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Hagel’s Cuba problem

Much of the focus on Chuck Hagel’s record has been on his views on Israel, Iran and sequestration. Equally troubling to those who have taken a forceful stand against Castro’s dictatorship in Cuba, however, has been his dismissive attitude toward the Castros  and his enthusiasm to end the U.S. embargo with no quid pro quo.

Sen. Marco Rubio (R-Fla.) has already expressed serious concerns about Hagel’s views on Cuba. Rep. Ileana Ros-Lehtinen (R-Fla.), former chairwoman of the Foreign Affairs Committee and  now chairman of the Middle East and North Africa subcommittee, put out a statement objecting to Hagel and citing his views on Iran, Israel and Cuba:

During his time in Congress, Senator Hagel supported legislation that would have provided a lifeline to the decrepit Castro regime that for the last half a century has exploited the Cuban people and posed a severe security threat to the U.S. . . . In a time of regional turmoil and rogue regimes, our Secretary of Defense must remain strong on sanctions against Iran, never abandon our allies, like Israel, and stand up to dictators like the Castro brothers who seek to oppress the voices of democracy and freedom

At times Hagel has seemed entirely clueless about Fidel Castro’s role in the region. Frank Calzon, who head the Center for a Free Cuba, told me in a telephone interview on Friday afternoon, “I respect him like any other senator. But apparently he is not very well informed. To the extent he has been aware, he has underestimated the Cuba situation.”

In 2002 the Omaha World Herald reported: “Otto Reich, the State Department’s assistant secretary for the Western Hemisphere, last week laid out a case against overtures to Cuba and its longtime president, Fidel Castro. ‘Castro has supported terrorist groups in every country in this hemisphere except Mexico,’ Reich told reporters Thursday. ‘So he is a terrorist.’ Sen. Chuck Hagel, a main sponsor of Senate legislation to lift economic sanctions on Cuba, countered Reich on Friday, saying that to term Castro a threat is ‘just goofy.’ ‘This is a toothless old dinosaur,’ the Nebraska Republican added.”

Hagel has worked assiduously in favor of lifting the trade embargo, calling the policy “outdated, unrealistic, irrelevant policy.” And he was instrumental in blocking legislation to grant Elian Gonzales citizenship.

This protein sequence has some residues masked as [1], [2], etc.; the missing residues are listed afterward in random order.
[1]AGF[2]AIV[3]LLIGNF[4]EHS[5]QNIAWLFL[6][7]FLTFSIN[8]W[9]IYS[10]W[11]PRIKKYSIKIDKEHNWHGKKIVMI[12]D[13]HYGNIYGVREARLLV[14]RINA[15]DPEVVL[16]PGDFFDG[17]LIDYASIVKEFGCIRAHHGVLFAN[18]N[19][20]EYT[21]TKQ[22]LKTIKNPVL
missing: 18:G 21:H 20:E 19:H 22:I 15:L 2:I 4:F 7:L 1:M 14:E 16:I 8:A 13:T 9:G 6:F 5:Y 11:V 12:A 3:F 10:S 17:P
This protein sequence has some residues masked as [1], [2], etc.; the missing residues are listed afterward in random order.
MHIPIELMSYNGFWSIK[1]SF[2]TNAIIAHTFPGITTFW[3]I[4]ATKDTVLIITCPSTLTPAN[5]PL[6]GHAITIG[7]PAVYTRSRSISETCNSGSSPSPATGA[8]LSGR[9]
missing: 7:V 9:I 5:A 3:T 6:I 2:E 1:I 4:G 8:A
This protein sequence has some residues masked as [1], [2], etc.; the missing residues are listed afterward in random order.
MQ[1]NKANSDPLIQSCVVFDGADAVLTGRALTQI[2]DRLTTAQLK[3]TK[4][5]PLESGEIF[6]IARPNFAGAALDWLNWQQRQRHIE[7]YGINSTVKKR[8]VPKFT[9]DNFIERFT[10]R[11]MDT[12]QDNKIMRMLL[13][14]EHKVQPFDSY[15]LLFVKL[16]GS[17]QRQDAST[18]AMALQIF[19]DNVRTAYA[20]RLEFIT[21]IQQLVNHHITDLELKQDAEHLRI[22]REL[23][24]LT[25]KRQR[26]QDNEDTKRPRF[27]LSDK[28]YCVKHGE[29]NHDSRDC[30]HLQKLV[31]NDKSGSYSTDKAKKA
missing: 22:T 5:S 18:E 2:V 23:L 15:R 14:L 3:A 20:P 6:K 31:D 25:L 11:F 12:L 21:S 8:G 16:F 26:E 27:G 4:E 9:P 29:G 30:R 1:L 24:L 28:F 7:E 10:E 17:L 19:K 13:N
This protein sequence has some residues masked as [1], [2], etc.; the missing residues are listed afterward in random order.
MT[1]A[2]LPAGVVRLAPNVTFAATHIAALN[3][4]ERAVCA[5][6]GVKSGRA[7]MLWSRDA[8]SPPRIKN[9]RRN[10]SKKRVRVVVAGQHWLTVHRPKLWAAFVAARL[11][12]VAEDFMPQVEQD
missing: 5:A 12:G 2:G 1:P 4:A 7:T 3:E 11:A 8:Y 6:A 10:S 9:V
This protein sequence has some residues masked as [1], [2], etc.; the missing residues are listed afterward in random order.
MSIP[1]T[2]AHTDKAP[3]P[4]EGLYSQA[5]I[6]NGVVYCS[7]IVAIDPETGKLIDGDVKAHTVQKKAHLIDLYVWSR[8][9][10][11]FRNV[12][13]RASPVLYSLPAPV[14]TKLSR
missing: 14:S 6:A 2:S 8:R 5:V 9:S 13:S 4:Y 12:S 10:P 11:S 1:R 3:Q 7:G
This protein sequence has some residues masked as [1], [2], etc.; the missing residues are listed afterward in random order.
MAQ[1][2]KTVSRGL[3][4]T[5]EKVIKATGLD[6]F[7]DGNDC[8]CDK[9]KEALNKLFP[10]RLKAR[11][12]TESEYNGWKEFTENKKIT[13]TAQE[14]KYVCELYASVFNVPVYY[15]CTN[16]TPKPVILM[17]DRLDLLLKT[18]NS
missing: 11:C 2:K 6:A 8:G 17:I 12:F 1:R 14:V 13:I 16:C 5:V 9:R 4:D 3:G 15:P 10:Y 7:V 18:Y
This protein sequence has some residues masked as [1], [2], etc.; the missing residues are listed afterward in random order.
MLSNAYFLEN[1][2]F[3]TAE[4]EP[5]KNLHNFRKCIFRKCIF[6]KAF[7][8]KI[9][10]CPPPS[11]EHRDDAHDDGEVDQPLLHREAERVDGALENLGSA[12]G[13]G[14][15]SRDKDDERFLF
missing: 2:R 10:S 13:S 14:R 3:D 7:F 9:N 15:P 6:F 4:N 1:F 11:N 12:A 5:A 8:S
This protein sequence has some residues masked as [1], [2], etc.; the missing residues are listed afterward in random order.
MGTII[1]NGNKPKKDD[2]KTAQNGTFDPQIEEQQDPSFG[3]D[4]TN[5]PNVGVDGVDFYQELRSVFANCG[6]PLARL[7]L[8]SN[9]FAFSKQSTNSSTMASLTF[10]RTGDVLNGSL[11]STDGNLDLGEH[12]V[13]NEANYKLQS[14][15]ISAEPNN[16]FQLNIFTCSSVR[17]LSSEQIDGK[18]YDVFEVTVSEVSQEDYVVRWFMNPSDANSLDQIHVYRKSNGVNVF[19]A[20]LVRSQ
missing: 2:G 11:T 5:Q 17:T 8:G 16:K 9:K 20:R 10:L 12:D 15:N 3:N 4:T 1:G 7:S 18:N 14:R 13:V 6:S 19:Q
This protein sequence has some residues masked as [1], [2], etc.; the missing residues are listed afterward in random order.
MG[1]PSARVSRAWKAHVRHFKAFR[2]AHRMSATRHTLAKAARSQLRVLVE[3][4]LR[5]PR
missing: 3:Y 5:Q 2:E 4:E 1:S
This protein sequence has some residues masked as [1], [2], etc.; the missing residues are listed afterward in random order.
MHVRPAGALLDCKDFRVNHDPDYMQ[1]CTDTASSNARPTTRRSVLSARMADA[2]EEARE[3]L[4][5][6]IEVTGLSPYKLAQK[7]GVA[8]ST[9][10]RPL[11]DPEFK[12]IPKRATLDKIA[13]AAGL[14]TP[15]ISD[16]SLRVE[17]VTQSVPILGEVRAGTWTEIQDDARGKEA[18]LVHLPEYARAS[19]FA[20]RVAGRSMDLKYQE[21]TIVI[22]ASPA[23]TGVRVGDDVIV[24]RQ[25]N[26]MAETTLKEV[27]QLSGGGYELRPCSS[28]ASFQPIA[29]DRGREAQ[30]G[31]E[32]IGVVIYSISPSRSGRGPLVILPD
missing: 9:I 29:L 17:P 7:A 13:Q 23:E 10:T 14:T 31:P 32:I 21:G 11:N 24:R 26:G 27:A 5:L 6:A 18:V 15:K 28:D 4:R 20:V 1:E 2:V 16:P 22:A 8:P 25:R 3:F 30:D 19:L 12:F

The Castro regime, of course, has grown increasingly close to the Iranian regime and has allied itself with Venezuela’s Hugo Chavez. In seizing and imprisoning an American, Alan Gross, it has advocated a swap with the so-called Cuban five spies (a position strenuously opposed by the U.S. Senate).

Calzon pointed out, “Jimmy Carter like Hagel felt it was for lack of trying that relations were so dismal.” But of course, this ignores outreach efforts under the Ford, Carter, Clinton and Bush administrations. Each solicitation has been met with aggressive action. Although President Carter set up a large interests section in Cuba, Castro responded by unleashing the Mariel boatlift. Cuban troops were also dispatched to Angola in one of the Cold War’s most prominent standoffs. President Obama relaxed travel and remittance restrictions, only to see Alan Gross be tried and imprisoned.

Calzon told me, “I don’t have a crystal ball. But in general I expect [Hagel] would continue to subscribe to the views he has held for years.” He contends that Hagel “will not present different views” to President Obama, who has already been inclined to follow the Carter approach to Cuba. Calzon is quite certain, having studied Cuba for decades, how the Castro regime will respond. “The Cubans will celebrate having Hagel in the Pentagon, ” he told me. ” Not only will they see that as a sign of weakness but as an invitation to push the envelope. Instead of reducing the chance of conflict, the opposite is true.”

Hagel’s views on Cuba put Sen. Robert Menendez (D-N.J.), one of the most ardent opponents of lifting the trade embargo, in a tough spot. Last June at a hearing he grilled the administration’s assistant secretary of state for Western Hemisphere affairs, saying, “The Cuban people are no less deserving of America’s support than the millions who were imprisoned and forgotten in Soviet gulags. I am compelled to ask again today — as I have before — why is there such an obvious double standard when it comes to Cuba?” He has repeatedly vowed to block measures to lift the travel and trade bans. (In 2010, he declared: “Repression is repression and dictatorships are dictatorships, no matter where they are located or whether you want to use their resorts.”) Now he will be faced with a nominee who not only has worked strenuously for those positions, but seems to be willfully dismissive of the nature of the Castro regime.

Menendez, who also has been a robust supporter of sanctions on Iran, would have to sublimate his views on Israel, Iran and especially Cuba and cede his role as a Democratic Senate leader for a tough-minded national security policy if he rolls over for the president’s nominee. Aside from boosting a lame-duck president, why would he want to do that? We’ll find out soon.